The stock market crash of 1929 played a major role in the development of the Great Depression, but it was not the only cause. Previously, the economy had been in trouble and was heading towards a recession. By the late 1920’s, construction and automobiles, two of the most important American industries, were beginning to fail. Inflation and the ideals of over production and under consumption became apparent during this era. Declines in industrial productions followed, and the agrarian market had already been suffering for the past decade  . The early signs of difficulty on the stock market reflected fear about the economy on a larger scale  .
Known as the roaring 20’s, the economic expansion of the era was strong, but there were problems in the economy which prevented the extent of the decade’s achievements. Seen as a “decade of trends”, society was presented with new opportunities and products. The 1920’s modernized society and focused the attention off of religion, depending more on reason and science. During the decade, the roaring economy developed and prospered but there were still remarkable gaps between the social classes  . A significant problem was the distribution of wealth and income in the United States. The unfair distribution of income contributed to the economic troubles apparent by 1929.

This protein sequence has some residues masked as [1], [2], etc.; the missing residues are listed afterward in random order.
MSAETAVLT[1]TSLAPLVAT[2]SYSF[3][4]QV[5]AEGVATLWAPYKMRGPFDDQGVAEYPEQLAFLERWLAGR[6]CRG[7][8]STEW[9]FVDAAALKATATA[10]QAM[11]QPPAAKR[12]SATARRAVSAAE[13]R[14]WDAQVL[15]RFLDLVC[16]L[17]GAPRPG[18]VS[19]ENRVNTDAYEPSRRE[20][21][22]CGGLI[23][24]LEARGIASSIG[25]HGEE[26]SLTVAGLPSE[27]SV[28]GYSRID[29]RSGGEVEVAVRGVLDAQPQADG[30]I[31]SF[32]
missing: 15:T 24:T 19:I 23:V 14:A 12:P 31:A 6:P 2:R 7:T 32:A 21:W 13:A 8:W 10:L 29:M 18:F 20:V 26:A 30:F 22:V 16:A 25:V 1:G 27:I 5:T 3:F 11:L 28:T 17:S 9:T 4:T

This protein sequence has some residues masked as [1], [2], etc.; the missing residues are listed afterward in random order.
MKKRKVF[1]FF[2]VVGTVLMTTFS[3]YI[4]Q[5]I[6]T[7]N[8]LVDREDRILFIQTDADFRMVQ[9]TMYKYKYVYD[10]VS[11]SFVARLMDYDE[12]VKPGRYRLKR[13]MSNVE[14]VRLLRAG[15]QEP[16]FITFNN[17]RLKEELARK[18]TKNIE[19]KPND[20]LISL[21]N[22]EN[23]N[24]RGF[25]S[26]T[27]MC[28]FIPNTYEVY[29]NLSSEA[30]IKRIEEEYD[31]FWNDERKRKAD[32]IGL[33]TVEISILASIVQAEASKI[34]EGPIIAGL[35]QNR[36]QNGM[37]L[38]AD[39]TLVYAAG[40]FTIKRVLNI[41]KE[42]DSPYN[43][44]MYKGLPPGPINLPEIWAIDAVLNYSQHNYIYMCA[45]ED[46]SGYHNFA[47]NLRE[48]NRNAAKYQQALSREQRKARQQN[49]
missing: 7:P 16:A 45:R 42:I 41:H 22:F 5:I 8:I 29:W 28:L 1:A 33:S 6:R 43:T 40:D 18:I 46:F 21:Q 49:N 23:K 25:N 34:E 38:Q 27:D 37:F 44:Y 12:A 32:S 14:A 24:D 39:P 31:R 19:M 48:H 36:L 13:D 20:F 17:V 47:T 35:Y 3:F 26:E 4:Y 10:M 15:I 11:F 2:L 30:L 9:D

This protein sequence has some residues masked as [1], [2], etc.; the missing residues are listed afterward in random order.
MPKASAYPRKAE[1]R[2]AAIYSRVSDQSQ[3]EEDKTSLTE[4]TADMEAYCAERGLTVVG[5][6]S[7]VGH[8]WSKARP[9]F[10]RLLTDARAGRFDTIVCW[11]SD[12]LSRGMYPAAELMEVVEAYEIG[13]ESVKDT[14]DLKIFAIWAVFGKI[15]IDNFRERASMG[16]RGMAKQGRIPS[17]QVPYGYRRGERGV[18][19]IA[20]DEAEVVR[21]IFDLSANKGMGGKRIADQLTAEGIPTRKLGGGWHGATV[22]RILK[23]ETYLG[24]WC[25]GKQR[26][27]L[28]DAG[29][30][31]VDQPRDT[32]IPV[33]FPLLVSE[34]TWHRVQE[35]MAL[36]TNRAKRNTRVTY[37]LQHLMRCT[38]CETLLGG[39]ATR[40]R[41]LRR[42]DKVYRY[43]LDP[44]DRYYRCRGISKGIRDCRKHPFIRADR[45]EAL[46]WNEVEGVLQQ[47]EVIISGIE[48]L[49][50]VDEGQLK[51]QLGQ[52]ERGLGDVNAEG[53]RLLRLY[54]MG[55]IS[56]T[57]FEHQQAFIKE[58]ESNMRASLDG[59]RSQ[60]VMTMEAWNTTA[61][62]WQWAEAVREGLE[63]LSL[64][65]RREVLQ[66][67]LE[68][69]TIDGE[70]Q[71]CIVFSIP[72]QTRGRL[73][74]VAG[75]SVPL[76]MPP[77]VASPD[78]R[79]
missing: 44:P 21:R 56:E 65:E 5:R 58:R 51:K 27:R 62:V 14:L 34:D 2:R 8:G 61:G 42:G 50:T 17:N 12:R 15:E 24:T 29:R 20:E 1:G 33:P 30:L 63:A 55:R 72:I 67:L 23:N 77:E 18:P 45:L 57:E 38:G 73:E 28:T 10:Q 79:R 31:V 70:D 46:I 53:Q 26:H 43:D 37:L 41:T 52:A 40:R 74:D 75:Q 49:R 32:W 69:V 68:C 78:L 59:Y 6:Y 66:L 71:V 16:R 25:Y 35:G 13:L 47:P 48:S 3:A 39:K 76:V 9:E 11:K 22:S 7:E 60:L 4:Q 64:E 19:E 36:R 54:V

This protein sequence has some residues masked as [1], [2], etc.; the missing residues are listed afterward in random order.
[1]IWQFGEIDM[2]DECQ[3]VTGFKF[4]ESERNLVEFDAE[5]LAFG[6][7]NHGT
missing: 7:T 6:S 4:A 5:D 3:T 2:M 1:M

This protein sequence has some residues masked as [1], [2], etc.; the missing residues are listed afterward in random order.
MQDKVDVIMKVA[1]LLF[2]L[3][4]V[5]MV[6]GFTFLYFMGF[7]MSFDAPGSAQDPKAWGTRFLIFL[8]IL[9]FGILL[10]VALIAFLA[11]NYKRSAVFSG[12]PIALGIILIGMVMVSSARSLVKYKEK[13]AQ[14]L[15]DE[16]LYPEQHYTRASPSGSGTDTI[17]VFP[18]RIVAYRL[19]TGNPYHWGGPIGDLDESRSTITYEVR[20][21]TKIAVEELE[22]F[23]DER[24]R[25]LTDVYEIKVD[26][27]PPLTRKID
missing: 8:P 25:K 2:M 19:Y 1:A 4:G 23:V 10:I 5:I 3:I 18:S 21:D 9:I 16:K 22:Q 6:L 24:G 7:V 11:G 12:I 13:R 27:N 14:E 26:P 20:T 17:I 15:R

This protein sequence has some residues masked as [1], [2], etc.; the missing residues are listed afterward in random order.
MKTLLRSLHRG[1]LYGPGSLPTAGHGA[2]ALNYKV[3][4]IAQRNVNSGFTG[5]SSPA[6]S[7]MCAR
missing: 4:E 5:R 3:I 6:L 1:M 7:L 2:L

The decline of the economy of the late 1920’s was also attached to the dependence and importance put on the prosperity of housing and cars and the failure of new corporations and industries to emerge and develop. Important older businesses like coal, textiles, and railroads struggled to compete throughout the decade and new industries such as electronics and electrical appliances had not developed far enough to spark consumer interest  . If these companies would have attracted enough interest, that might have compensated for the failing housing and auto industries even though there wasn’t enough government spending at the local or national level to make up for the poor private investment  .